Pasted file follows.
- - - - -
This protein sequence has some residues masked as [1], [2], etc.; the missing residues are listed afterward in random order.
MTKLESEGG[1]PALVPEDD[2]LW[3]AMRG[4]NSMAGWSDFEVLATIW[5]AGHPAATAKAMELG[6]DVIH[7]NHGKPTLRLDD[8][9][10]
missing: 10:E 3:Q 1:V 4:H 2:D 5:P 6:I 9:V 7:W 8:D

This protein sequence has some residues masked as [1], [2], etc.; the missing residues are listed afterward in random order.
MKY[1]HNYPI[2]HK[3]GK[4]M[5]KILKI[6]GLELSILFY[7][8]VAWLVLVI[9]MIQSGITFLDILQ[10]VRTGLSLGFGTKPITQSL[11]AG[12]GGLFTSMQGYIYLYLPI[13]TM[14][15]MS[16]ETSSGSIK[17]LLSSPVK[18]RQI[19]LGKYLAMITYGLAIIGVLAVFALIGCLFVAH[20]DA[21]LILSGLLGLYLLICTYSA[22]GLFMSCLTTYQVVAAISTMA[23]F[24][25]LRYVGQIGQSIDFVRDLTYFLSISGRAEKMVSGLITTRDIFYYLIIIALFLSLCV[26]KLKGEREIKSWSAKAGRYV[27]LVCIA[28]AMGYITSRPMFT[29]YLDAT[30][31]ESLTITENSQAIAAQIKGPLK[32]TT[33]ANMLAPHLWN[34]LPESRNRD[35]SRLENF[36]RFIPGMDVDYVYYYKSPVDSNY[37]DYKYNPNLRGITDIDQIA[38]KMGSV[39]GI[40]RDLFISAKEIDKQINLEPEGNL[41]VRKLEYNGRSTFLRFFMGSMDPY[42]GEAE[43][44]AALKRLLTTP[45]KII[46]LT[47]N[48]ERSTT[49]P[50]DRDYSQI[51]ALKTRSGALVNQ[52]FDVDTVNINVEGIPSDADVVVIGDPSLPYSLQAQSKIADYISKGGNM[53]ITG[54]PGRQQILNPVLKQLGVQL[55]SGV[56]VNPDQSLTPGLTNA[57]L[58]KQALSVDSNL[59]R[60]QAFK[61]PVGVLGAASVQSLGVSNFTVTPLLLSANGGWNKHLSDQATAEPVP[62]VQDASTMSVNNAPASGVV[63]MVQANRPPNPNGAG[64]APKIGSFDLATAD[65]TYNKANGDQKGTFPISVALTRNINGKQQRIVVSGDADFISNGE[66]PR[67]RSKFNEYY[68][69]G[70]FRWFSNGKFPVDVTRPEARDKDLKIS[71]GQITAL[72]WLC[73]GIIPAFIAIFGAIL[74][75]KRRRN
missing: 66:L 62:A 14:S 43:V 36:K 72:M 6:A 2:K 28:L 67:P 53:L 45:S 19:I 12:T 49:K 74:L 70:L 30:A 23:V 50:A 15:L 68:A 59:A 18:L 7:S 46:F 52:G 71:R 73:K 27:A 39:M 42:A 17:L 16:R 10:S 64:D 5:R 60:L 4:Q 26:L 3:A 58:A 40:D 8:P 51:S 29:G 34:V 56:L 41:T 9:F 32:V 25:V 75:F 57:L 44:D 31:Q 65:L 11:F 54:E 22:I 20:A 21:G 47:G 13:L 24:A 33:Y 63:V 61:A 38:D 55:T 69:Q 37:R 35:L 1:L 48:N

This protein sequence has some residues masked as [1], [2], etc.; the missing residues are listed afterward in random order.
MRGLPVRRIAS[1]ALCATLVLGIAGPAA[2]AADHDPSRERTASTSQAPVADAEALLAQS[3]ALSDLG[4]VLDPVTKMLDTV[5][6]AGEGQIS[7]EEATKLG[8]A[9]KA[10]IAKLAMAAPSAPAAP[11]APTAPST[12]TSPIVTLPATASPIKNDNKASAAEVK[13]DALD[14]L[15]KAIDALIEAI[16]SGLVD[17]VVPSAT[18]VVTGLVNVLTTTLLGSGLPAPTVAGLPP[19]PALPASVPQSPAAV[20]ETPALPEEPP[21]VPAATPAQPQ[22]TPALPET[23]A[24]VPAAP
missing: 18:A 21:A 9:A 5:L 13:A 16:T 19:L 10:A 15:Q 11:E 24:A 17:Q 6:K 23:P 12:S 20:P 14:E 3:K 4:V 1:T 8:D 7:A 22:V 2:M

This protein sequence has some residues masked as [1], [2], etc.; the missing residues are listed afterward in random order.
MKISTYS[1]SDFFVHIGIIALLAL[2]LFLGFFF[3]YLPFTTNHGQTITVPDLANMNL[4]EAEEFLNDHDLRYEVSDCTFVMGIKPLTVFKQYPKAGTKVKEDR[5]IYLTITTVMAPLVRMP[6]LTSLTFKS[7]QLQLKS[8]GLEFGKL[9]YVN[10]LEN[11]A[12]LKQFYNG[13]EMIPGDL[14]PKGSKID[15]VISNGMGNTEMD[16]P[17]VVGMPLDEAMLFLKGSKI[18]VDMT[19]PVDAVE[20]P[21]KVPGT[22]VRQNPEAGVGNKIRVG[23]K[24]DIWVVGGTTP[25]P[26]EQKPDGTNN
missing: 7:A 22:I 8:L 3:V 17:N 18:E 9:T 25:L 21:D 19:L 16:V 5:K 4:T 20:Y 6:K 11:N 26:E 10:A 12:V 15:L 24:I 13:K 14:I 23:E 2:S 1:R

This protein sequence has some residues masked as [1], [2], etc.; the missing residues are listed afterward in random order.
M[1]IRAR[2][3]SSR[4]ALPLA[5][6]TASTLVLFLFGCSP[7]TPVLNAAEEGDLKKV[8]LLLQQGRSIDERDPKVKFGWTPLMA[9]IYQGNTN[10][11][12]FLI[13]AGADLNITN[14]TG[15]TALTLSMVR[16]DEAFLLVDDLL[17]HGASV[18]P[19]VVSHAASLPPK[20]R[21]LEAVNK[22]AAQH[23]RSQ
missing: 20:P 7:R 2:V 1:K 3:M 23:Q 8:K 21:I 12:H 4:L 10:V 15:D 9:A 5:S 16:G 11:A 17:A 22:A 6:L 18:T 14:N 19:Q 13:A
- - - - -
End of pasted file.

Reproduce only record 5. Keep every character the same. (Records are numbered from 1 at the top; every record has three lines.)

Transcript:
This protein sequence has some residues masked as [1], [2], etc.; the missing residues are listed afterward in random order.
M[1]IRAR[2][3]SSR[4]ALPLA[5][6]TASTLVLFLFGCSP[7]TPVLNAAEEGDLKKV[8]LLLQQGRSIDERDPKVKFGWTPLMA[9]IYQGNTN[10][11][12]FLI[13]AGADLNITN[14]TG[15]TALTLSMVR[16]DEAFLLVDDLL[17]HGASV[18]P[19]VVSHAASLPPK[20]R[21]LEAVNK[22]AAQH[23]RSQ
missing: 20:P 7:R 2:V 1:K 3:M 23:Q 8:K 21:I 12:H 4:L 10:V 15:D 9:A 5:S 16:G 11:A 17:A 22:A 6:L 18:T 14:N 19:Q 13:A